Levomilnacipran is a potent, selective serotonin and norepinephrine reuptake inhibitor (SNRI) that is approved for the treatment of major depressive disorder (MDD) in adults.
Levomilnacipran (1S, 2R-) is the most active enantiomer of the racemate, milnacipran, which is approved in the U.S. for the management of fibromyalgia and in Europe and Japan for the treatment of MDD. An extended-release (ER) formulation of levomilnacipran has been developed for once-daily use. The safety and efficacy of levomilnacipran ER in the treatment of MDD in adults was evaluated in five Phase II/III clinical studies.
Levomilnacipran ER was generally safe and well tolerated in these studies. For efficacy, the mean change from baseline on the Montgomery-Asberg Depression Rating Scale (MADRS), significantly greater decreases were observed for levomilnacipran ER compared to placebo in two fixed-dose and two flexible-dose studies. Significant differences from placebo were also observed on the secondary endpoint, the Sheehan Disability Scale (SDS) total score.
In the final study, a flexible dose study, differences between levomilnacipran ER and placebo showed numerical benefits on MADRS and SDS, but this did not reach statistical significance. To better assess the efficacy of levomilnacipran ER in the treatment of MDD, data from the five studies were recently pooled and analyzed by patient subgroups. The total population included 2598 patients (placebo, 1032; levomilnacipran ER, 1566).
Baseline characteristics were the same between treatment groups. In the overall population, the percentage of patients meeting the MADRS criterion for treatment response was higher with levomilnacipran ER than with placebo, 10.2% (p<0.001); similar benefits for levomilnacipran ER compared with placebo were seen in most patient subgroups. Response rates were notably higher for levomilnacipran ER versus placebo in patients who were ≥ 60 years of age (17.9% difference), who reported ≥ 5 prior depressive episodes (14.6% difference), or who had a baseline MADRS total score <30 (14.1% difference) (p<0.001 in all cases).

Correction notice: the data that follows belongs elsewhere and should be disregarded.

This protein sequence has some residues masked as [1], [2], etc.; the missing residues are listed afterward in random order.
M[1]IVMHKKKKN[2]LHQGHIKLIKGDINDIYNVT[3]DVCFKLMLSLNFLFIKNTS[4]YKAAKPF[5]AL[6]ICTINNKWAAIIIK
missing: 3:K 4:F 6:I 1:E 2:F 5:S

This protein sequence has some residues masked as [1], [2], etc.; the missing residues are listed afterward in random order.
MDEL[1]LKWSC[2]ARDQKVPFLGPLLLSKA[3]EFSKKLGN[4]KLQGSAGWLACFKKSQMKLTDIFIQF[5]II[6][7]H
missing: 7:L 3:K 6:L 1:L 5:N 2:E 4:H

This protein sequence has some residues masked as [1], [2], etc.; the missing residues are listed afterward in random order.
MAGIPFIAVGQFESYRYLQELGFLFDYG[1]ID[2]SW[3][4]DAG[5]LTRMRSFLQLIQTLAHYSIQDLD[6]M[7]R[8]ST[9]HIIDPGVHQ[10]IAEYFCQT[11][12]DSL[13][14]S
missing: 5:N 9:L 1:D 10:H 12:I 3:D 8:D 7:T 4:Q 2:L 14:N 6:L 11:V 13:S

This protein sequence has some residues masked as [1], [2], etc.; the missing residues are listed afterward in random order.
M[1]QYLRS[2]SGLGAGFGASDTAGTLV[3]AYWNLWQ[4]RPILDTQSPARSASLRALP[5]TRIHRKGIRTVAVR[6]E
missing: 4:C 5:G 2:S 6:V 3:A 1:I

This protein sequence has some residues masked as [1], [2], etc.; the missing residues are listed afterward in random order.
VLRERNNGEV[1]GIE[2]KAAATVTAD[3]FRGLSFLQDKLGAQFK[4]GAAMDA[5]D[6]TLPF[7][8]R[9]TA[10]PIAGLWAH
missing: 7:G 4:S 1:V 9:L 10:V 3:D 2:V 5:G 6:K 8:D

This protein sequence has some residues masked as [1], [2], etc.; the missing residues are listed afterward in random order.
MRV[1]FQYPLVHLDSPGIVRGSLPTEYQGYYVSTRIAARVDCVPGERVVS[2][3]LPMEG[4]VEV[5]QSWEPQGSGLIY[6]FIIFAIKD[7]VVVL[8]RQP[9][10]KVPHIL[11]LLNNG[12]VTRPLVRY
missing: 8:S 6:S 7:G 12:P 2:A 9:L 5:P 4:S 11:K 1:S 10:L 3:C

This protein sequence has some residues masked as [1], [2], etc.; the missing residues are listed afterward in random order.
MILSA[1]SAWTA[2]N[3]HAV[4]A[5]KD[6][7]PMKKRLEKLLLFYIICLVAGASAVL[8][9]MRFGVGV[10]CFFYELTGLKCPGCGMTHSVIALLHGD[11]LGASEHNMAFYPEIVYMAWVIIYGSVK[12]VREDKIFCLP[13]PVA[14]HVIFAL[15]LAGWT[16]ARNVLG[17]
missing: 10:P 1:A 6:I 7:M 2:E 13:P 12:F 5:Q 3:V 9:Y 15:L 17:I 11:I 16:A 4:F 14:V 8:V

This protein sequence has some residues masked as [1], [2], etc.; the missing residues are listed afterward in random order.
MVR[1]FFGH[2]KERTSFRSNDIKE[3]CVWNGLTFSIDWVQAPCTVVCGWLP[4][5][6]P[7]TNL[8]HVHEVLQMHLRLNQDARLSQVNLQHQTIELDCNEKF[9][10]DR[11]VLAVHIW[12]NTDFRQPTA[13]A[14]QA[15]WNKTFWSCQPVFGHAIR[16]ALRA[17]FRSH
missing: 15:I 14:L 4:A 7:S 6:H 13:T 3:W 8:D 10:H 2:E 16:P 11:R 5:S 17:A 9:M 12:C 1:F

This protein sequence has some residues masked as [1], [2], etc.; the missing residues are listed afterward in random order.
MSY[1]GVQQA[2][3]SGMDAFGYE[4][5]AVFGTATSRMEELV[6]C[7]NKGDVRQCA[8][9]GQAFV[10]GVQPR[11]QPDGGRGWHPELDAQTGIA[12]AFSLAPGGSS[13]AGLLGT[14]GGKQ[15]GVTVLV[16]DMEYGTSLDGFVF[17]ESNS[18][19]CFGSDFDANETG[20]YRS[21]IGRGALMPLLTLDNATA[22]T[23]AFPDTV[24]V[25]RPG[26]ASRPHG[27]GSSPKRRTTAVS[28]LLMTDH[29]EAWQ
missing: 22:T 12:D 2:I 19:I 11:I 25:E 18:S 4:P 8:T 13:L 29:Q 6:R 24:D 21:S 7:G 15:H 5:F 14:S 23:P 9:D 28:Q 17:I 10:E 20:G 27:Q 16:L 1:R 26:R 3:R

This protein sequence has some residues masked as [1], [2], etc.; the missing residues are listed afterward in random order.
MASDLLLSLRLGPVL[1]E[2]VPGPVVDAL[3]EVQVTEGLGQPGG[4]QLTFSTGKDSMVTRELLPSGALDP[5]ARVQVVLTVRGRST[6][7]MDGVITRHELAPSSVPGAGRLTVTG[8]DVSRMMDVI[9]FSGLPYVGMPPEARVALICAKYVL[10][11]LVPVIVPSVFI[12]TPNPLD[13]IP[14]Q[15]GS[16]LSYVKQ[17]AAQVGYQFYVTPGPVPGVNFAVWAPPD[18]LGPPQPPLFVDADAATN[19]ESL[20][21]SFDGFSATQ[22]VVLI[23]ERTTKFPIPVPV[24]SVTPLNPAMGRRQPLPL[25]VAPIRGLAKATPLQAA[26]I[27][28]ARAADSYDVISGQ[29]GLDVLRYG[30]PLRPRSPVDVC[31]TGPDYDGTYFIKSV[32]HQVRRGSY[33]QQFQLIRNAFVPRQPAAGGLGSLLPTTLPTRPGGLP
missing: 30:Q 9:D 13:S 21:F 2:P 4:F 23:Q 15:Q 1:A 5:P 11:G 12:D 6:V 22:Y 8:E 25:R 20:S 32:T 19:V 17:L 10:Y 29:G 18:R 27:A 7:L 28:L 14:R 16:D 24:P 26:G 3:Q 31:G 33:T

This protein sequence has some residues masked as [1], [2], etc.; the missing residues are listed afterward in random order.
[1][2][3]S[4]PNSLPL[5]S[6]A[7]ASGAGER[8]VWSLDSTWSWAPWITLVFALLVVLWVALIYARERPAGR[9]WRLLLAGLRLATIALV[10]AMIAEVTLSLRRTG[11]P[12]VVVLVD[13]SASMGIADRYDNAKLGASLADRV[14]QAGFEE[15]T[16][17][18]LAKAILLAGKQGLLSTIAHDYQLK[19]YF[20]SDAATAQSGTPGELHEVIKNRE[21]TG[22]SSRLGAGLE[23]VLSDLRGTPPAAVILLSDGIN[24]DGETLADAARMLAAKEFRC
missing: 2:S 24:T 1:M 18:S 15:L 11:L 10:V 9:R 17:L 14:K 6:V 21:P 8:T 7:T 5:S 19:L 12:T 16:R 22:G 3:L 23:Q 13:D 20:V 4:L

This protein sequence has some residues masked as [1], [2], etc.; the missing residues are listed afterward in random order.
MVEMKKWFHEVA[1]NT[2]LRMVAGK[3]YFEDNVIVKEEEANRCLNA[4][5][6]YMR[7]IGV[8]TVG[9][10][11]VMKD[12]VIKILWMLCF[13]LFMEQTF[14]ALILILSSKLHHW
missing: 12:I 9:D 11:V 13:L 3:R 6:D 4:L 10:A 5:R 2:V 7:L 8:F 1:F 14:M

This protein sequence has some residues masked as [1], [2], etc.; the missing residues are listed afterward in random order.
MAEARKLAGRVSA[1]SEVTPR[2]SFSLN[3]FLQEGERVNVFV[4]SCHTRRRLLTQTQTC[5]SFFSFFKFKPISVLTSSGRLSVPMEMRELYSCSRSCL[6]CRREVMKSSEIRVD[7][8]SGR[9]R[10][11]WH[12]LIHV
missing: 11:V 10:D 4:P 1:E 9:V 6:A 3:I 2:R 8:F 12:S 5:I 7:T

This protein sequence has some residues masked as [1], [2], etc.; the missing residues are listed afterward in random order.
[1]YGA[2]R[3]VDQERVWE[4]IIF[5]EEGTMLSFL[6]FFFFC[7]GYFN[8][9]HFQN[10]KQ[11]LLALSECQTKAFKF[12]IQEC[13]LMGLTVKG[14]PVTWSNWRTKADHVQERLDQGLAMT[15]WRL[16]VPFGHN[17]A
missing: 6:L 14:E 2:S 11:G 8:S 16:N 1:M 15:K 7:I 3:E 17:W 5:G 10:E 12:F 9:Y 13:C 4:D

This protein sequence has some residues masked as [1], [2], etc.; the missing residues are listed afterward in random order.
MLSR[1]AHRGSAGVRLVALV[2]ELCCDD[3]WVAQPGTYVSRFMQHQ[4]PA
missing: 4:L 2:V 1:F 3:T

The difference between levomilnacipran ER and placebo in remission rates was 6.2% (p <0.05) in the overall population; similar benefits for levomilnacipran ER versus placebo were generally observed in most patient subgroups. Differences in remission rates between active treatment and placebo were relatively high in patients with a baseline MADRS score <30 (19.9% difference; p <0.001).
The NNT for remission in the overall population was 17. An NNT of 5 was found in patients with a baseline MADRS total score <30. NNTs of 11 to 20 were found in 11 subgroups, whereas NNTs in the remaining subgroups varied considerably. The pooled analysis concluded that levomilnacipran ER was effective in a wide range of patients with MDD, including men and women, aged 18 to 78 years, with varying histories and severity of symptoms.